Beau Thomas

Beau Thomas - Member of the Month - May 2019

Green Bay Mural artist and creative entrepreneur Beau Thomas | Trackside Design has been selected as NEWAA’s May 2019 Member of the Month. Beau has created an impressive array of public art in his community, making it more welcoming, engaging, and walkable. His work has been featured in galleries throughout Northeast Wisconsin and has been featured in nationwide art exhibits. Interesting fact: Beau got his start painting graffiti on freight trains which shaped his signature rugged aesthetic.

About Beau Thomas

While just 28 years old, Beau has completed over 100 murals throughout his home state of Wisconsin. A kind-hearted creative professional led by passion and vision, Beau is transforming our region with relatable humanity and profound compassion. Not only is this extraordinary young artist beautifying our cities, he’s also raising awareness of important issues and building community.

Beau isn’t afraid to show his vulnerability, tackling tough situations like homelessness, which he himself experienced as a youth. Says Thomas, “It’s when we’re down that we need help the most.” Using his creative influence, Beau has helped raise money with his art and voice for homeless student outreach. His kindness in action inspires and provides hope during difficult times.

Thank you, Beau, for reminding all of us that we have a home in each other, in this shared community we call home.

Our Interview with Beau

What does “being creative” mean to you?

People usually think creativity is some natural, automatic and effortless trait - it's really not. Creativity comes from a lifetime of experience and your own unique ideas about the world. To be creative is to work - making something new, solving a problem from a different perspective. I also like to think about the issue in terms of history and passing the baton - humans have been around for a long time, creating some amazing things. What are you going to do with that foundation of history to push an idea forward?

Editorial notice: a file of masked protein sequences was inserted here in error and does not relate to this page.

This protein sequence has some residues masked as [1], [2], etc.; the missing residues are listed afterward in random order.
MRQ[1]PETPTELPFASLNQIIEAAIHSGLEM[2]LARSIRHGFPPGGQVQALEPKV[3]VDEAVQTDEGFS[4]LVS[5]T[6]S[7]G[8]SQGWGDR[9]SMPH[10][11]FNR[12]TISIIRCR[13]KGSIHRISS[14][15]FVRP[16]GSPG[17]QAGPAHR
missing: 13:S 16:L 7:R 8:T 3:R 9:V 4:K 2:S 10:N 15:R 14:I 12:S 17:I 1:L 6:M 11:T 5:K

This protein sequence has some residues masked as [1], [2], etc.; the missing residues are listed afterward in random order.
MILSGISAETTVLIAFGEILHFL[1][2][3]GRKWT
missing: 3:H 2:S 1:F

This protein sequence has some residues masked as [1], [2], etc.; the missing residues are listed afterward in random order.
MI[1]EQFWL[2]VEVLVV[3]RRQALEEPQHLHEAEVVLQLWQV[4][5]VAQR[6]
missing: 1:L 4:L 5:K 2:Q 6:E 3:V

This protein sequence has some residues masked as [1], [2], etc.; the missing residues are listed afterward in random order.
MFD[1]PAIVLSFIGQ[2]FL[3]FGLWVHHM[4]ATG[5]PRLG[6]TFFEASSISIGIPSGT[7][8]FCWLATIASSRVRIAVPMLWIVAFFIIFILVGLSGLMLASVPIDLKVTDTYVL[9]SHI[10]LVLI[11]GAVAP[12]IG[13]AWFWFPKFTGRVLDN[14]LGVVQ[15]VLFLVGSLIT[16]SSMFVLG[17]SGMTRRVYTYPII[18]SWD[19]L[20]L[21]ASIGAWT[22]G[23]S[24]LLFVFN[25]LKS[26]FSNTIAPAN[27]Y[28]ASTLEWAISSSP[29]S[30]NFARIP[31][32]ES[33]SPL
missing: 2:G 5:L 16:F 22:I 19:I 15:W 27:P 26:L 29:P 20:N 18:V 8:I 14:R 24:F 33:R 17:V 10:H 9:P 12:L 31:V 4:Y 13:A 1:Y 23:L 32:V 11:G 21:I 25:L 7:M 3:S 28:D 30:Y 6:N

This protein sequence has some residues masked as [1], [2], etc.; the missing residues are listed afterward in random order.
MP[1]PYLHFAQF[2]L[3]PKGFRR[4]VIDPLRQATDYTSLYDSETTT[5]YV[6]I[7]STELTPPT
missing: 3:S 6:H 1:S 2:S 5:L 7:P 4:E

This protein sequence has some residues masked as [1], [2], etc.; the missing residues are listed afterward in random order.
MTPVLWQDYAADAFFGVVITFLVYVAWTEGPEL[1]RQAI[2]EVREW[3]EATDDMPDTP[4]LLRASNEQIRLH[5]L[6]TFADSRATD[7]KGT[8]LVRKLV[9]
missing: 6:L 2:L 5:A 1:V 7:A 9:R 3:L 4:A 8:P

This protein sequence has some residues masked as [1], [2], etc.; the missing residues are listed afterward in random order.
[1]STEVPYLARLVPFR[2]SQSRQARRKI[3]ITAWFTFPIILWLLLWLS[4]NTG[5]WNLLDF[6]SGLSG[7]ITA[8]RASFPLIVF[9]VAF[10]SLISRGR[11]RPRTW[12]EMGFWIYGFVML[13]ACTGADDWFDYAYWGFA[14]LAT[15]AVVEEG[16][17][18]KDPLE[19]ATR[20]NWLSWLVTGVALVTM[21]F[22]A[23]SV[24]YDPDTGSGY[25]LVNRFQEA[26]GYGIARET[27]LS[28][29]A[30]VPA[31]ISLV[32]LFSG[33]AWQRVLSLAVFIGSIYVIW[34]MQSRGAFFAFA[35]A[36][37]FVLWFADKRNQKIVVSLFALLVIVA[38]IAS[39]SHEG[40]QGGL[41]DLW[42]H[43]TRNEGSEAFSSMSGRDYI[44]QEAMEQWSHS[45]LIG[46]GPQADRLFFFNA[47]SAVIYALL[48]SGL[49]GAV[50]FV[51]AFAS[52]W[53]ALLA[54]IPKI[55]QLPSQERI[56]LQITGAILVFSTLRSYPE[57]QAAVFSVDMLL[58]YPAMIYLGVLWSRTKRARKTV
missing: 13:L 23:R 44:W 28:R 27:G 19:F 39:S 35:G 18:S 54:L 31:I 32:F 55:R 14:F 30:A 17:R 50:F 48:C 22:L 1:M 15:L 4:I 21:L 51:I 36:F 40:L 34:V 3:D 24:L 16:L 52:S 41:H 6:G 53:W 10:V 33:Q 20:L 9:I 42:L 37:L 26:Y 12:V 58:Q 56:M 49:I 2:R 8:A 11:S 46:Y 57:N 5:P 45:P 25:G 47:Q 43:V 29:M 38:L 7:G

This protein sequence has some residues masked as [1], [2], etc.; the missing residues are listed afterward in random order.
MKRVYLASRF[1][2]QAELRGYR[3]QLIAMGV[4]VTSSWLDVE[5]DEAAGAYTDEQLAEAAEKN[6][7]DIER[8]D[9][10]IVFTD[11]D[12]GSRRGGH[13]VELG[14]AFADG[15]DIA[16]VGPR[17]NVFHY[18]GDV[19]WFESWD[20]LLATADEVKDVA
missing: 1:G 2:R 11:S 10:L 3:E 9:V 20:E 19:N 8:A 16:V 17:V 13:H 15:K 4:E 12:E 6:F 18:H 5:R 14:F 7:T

Can you describe the time when you first realized that creating was something you absolutely wanted to do?

Making things has always been a part of who I am. As a kid, I filmed and produced skateboarding movies. During my teenage years, most of my friends were at parties drinking beer - I felt like that was a waste of time and instead went to paint graffiti in the train yard because I saw it as more productive. Now as a professional mural artist I make my living off creating large and colorful paintings. Through each experience, I've seen that I do have the power to change the world, which is a great feeling.

What kind of creative patterns, routines or rituals do you have?

I've fallen in love with post-its and manila folders as a way to record and organize my ideas. Thoughts come and go but when you write something down, it becomes a seed that can grow. I've got giant murals and complex paintings that all started from simply jotting a few words down on paper and putting it into a folder. As time goes on you can look back and have a wealth of ideas at your disposal.

What’s your favorite thing you’ve ever created?